|11-28-2006, 07:28 PM||#1|
Judge rejects county pot suit; San Diego County challenged state law, saying federal
Judge rejects county pot suit; San Diego County challenged state law, saying federal law was supreme
By: GIG CONAUGHTON - Staff Writer
SAN DIEGO -- A Superior Court judge issued a tentative ruling Thursday rejecting San Diego County's challenge to overturn California's 10-year old, voter-approved "Compassionate Use Act" -- the law that says seriously ill people can use marijuana legally to ease their pain and suffering.
Superior Court Judge William R. Nevitt issued a tentative ruling Thursday morning that rejected the county's argument that the California law should be "pre-empted" by federal law -- which says that marijuana has no medicinal benefit and is illegal in all cases.
However, Nevitt also listened to lawyers argue for and against his tentative ruling for roughly two hours Thursday afternoon. Nevitt said he would consider the arguments and issue a final, written judgment, but did not say when.
Craig McClain, a Vista businessman, husband, father and spinal-cord injury victim, said he was "tentatively" happy after Nevitt's ruling.
"It gives me hope," McClain said, twisting uncomfortably in his motorized scooter in an attempt to ease the spastic attacks he suffers, which he had used marijuana to help control. "It just scares me when I hear their (county's) arguments."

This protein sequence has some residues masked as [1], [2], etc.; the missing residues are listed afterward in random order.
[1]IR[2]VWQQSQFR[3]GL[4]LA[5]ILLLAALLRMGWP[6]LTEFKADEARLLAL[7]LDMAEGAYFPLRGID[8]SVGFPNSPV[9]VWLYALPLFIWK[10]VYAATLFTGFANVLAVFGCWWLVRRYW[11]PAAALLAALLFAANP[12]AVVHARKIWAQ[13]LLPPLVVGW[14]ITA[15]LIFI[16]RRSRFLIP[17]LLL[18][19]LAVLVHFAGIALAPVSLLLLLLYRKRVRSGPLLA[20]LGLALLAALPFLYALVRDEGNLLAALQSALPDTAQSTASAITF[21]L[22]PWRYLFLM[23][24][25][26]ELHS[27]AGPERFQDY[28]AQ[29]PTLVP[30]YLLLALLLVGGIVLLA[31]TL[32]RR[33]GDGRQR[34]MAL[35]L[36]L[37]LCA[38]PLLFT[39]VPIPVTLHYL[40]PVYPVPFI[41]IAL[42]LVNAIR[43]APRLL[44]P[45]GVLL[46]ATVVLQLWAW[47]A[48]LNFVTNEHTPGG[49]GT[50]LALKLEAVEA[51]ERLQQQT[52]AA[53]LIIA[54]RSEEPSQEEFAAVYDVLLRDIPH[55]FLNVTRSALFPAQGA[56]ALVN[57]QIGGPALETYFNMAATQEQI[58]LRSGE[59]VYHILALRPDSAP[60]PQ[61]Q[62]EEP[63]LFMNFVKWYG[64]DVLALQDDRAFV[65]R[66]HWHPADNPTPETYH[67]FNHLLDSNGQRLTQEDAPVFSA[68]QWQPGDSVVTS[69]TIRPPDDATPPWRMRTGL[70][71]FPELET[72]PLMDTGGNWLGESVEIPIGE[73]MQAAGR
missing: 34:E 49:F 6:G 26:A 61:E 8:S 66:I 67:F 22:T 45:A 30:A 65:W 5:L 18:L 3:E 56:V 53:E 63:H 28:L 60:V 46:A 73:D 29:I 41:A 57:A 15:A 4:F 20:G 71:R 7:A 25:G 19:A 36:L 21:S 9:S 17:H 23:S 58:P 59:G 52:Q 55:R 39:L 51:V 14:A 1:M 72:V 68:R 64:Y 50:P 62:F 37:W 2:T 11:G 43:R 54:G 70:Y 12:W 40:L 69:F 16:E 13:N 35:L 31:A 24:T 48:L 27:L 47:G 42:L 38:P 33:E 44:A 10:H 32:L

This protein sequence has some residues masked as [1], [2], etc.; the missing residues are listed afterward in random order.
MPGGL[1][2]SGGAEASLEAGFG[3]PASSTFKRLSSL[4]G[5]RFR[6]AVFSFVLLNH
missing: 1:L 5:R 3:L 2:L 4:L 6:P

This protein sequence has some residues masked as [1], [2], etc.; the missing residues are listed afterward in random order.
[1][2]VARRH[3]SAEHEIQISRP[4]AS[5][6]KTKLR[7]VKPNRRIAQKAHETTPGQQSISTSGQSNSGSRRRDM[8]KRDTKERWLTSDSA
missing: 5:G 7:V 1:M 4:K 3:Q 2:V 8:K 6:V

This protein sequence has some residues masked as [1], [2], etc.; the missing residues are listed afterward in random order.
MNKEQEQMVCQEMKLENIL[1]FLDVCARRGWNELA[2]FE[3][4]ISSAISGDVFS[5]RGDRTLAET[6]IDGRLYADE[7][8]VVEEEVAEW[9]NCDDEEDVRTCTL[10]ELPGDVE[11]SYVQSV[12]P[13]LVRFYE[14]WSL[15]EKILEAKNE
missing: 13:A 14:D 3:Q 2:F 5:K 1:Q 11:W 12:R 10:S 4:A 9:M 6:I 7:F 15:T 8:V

The San Diego County Board of Supervisors filed a lawsuit in state court in December 2005 after refusing to comply with state orders to create an identification card and registry program for medical marijuana users. Two other counties, San Bernardino and Merced, joined the lawsuit last year. Last month, Riverside County supervisors rejected a plan to create a registry program and voted to join the other three counties.
The lawsuit has national importance -- and appeals could reach the U.S. Supreme Court -- because it marks the first time that a county has sued to try to overturn any of the medical marijuana laws approved by voters in 11 states.
San Diego County supervisors, who have opposed the Compassionate Use Act since it was put on the state ballot as Proposition 215 and approved by 56 percent of state voters in 1996, have called it a "bad law" that promotes drug abuse.
Medical marijuana advocacy groups and patients held a press conference -- punctuated by loud applause and whoops of joy -- on the courtroom steps Thursday after Nevitt's hearing to praise the judge's tentative ruling.
Jeremy Blank, attorney for San Diego NORML, the National Organization for the Reform of Marijuana Laws, said. "I think the judge's ruling is very encouraging. If it is affirmed ... I think it would be a great victory, not only for patients and doctors, but also for the voters of the state of California and Legislature of California."
The county's lawsuit argued that the state law should be pre-empted by federal law under the U.S. Constitution's "Supremacy Clause," which states that federal laws should be "supreme" over state laws. The federal Controlled Substances Act, approved in the 1970s, says that marijuana is a "Schedule 1" drug, without any medical value, on a par with heroin, LSD and mescaline.
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